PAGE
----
Marlin Keith Jensen was a general authority of the Church of Jesus Christ of Latter-day Saints (LDS Church), serving as the official Church Historian and Recorder from 2005 to 2012. During his tenure, Jensen built bridges between the Mormon Church and the academy and worked to give the Church?s History Department international range, make its holdings more accessible to researchers, and publish primary materials. Jensen was made an emeritus general authority in 2012.
The fellowship is flexible in terms of time commitment and tasks. Applicants are asked to submit a clear plan for their time as fellow, up to a semester in length, which broadens our campus and community?s understanding of Mormonism, its people, and institutions. Academic as well as independent scholars are encouraged to apply.
By January 23, 2018
The Tanner Humanities Center will award a graduate fellowship in Mormon Studies for the 2018-19 academic year. The fellowship encourages, in all facets, the scholarly explorations of the Church of Jesus Christ of Latter-day Saints, its people, values, history, culture, and institutions. This fellowship is designed to enable doctoral students of unusual ability and achievement to engaging in research and writing full time. Projects should focus on topics related to the history and/or culture of Mormonism. Eligible disciplines include: Communication, English, History, Languages, Law, Philosophy, and Political Science, among others.
Graduate students will have successfully passed their Ph.D. or qualifying exams, and completed all course work by the beginning of the fellowship period (August 2018).
Fellows will receive a stipend of $20,000 and a private office with computer and telephone in the Center. Fellows may retain other forms of internal and external support that do not interfere with their dissertation work.
Applications may be found at https://thc.utah.edu/fellowships/mormon-studies.php. The deadline for all materials is March 1, 2018. Please send applications and letters of recommendation to Beth James, Associate Director, at email@example.com.
By January 22, 2018
Bryce Harper was the first Mormon to be compared to Lebron James. He was also the first Mormon to have a temper tantrum full of particular 4-letter words go viral. Bryce Harper also posed for ESPN’s The Body issue without a stitch of clothing on him.[i] He was, by any definition of the term in regards to styling and dress, immodest. Mormonism’s modesty culture encourages young people not to ?use a special occasion as an excuse to be immodest. When you dress immodestly, you send a message that is contrary to your identity as a son or daughter of God. You also send the message that you are using your body to get attention and approval.? Harper is tattooed, rocks a perfectly-coiffed modern hair-do, and his eyes sear into the viewer. His body may be objectified, but he is not a passive observer. Quite the contrary. His stance, eyes, and rippling pectorals denote physical and charismatic power. Most casual observers would not peg him for an active Latter-day Saint.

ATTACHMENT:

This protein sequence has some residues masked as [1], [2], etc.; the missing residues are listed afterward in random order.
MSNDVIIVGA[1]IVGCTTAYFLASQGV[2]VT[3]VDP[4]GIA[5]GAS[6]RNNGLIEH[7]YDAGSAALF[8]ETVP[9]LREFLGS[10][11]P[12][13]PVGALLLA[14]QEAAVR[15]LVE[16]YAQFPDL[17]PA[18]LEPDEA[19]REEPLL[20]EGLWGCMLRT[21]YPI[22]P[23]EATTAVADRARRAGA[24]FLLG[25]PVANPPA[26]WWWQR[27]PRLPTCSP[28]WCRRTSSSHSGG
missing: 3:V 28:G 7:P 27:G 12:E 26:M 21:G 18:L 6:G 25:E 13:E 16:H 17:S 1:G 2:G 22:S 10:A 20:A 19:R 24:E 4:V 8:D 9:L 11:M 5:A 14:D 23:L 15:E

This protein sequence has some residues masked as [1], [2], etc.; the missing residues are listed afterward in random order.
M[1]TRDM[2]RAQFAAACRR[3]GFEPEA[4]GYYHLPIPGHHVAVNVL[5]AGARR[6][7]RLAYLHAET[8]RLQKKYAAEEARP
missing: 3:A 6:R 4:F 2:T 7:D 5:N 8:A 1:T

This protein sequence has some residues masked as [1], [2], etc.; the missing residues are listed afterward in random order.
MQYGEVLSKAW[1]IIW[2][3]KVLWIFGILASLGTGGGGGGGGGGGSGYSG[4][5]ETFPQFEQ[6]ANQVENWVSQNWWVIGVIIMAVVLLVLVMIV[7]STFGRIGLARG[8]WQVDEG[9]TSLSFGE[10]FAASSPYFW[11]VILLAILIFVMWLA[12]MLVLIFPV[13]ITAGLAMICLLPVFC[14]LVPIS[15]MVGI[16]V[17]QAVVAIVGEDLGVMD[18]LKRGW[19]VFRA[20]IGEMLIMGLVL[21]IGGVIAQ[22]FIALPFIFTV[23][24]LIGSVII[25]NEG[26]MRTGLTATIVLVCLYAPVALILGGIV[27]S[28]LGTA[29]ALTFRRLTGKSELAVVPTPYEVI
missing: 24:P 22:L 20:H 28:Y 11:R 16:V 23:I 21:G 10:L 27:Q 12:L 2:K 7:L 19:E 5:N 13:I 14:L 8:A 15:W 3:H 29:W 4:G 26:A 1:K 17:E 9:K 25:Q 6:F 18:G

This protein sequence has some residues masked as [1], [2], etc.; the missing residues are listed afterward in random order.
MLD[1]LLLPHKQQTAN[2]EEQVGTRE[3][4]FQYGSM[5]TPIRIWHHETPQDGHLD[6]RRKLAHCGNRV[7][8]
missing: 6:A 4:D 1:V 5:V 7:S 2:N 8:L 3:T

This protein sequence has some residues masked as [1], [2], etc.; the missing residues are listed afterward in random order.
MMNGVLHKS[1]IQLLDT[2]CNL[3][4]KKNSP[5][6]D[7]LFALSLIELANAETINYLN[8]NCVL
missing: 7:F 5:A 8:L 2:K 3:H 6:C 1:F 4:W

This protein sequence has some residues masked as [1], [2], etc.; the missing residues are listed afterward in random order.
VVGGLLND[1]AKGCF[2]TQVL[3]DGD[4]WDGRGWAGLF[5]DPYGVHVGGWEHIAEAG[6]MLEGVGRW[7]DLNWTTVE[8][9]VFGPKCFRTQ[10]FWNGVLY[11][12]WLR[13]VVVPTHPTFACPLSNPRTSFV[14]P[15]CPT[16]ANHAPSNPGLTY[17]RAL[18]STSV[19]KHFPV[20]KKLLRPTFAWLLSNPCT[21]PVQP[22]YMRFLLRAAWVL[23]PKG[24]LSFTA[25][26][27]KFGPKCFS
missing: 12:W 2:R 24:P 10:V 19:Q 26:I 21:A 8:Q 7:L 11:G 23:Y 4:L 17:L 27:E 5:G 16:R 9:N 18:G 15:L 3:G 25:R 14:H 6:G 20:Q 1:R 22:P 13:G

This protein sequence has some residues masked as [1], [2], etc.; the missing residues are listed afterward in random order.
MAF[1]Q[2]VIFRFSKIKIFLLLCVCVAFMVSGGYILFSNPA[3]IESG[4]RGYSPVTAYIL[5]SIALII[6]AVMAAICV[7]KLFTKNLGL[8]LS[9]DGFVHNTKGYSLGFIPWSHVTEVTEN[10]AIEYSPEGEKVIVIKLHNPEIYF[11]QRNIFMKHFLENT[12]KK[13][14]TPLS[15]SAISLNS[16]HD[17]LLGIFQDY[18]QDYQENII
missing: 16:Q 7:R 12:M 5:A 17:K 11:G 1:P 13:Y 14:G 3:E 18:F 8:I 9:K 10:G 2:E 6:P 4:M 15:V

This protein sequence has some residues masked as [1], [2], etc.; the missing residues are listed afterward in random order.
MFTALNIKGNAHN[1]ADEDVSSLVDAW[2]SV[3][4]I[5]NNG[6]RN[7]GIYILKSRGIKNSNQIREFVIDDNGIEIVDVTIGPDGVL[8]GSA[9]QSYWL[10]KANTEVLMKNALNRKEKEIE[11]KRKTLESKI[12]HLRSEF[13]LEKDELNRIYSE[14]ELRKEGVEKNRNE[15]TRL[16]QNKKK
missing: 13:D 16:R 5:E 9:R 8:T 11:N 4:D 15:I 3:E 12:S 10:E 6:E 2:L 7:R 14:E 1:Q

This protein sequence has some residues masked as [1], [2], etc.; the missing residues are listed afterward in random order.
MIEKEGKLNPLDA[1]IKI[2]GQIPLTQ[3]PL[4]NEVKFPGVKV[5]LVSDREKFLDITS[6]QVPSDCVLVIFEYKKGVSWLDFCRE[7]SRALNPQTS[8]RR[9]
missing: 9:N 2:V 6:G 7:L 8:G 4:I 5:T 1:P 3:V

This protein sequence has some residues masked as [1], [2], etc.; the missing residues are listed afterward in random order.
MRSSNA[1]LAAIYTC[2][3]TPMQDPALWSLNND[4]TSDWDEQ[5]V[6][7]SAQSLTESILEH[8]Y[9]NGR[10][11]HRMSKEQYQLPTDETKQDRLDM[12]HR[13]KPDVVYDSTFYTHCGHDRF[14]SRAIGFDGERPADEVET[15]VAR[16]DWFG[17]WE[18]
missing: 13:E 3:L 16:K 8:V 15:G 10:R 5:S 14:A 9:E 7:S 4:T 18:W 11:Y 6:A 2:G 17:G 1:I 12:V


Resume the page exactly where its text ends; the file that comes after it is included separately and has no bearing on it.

By January 21, 2018
The conference is free and open to the public. For more information, contact Brian Birch at firstname.lastname@example.org or Boyd Petersen at email@example.com
The relationship between science and religion has been among the most fiercely debated issues since the Copernican revolution displaced traditional wisdom regarding the nature of the cosmos. Some have argued for a sharp division of labor while others have sought to harmonize spiritual and empirical truths. From its beginnings, Mormonism has wrestled with the implications of modern science and has produced a variety of theological responses. This conference will explore the landscape of Mormon thought as it relates to the relationships between science, theology, scriptural narratives, and LDS authoritative discourse. It will also examine abiding questions of faith, reason, and doubt and the reactions against the intellectualizing forces that bear on the truth claims of Mormonism.
Thursday, February 22 UVU Classroom Building (CB-511)
1:00-2:15 Eugene England Memorial Lecture
By January 17, 2018
From the LDS Church Museum’s website:
The first black members of The Church of Jesus Christ of Latter-day Saints were a vital part of the early history of the Church. They served missions and shared the gospel. As the Church moved west, they helped build Nauvoo and Winter Quarters and drove wagons across the plains to the Salt Lake Valley. Once in the valley, they helped rescue the stranded Willie and Martin handcart companies, built roads and communities, and raised families in the Mormon settlements of the West.
By January 10, 2018
For no reason at all, here are the headlines, as they currently stand, for each LDS Church President who had an obituary published in the New York Times: